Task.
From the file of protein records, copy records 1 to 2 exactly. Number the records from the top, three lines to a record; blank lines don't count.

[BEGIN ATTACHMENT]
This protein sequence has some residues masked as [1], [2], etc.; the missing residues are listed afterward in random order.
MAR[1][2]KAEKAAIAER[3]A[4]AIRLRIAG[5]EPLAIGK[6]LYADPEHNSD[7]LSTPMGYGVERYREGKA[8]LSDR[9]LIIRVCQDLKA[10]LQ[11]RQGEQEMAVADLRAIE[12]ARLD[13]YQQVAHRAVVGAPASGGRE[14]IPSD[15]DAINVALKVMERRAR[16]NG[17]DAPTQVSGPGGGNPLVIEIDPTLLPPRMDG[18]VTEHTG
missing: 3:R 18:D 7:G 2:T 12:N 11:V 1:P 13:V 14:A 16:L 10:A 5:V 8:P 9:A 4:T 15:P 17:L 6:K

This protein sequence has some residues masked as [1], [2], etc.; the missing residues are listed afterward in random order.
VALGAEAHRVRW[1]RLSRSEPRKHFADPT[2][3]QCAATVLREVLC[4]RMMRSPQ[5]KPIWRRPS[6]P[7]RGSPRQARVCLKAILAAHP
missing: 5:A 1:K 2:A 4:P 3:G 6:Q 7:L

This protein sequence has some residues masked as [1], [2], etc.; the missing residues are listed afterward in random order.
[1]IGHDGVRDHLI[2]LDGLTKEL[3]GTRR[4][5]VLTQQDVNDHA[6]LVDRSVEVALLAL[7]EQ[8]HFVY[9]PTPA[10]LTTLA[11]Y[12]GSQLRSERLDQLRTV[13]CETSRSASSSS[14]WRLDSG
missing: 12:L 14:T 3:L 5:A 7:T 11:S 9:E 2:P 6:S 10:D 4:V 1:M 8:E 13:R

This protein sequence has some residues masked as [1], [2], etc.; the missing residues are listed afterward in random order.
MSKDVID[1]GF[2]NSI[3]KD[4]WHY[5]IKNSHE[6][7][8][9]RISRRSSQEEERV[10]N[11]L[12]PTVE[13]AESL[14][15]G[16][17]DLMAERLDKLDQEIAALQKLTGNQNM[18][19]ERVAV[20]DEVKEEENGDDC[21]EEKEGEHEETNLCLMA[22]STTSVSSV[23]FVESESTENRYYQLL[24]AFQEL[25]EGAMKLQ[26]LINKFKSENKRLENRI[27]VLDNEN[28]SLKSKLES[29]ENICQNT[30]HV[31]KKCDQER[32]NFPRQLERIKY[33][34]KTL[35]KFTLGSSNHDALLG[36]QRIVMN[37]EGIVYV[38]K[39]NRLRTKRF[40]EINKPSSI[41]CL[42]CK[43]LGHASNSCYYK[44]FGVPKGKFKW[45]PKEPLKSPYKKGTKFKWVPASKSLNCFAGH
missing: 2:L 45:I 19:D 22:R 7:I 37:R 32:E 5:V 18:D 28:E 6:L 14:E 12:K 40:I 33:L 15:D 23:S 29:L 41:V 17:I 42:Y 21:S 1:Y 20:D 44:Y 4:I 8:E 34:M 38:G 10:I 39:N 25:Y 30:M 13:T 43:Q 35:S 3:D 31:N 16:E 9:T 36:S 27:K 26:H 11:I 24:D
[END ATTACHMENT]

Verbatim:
This protein sequence has some residues masked as [1], [2], etc.; the missing residues are listed afterward in random order.
MAR[1][2]KAEKAAIAER[3]A[4]AIRLRIAG[5]EPLAIGK[6]LYADPEHNSD[7]LSTPMGYGVERYREGKA[8]LSDR[9]LIIRVCQDLKA[10]LQ[11]RQGEQEMAVADLRAIE[12]ARLD[13]YQQVAHRAVVGAPASGGRE[14]IPSD[15]DAINVALKVMERRAR[16]NG[17]DAPTQVSGPGGGNPLVIEIDPTLLPPRMDG[18]VTEHTG
missing: 3:R 18:D 7:G 2:T 12:N 11:V 1:P 13:V 14:A 16:L 10:A 5:V 8:P 9:A 4:T 15:P 17:L 6:K

This protein sequence has some residues masked as [1], [2], etc.; the missing residues are listed afterward in random order.
VALGAEAHRVRW[1]RLSRSEPRKHFADPT[2][3]QCAATVLREVLC[4]RMMRSPQ[5]KPIWRRPS[6]P[7]RGSPRQARVCLKAILAAHP
missing: 5:A 1:K 2:A 4:P 3:G 6:Q 7:L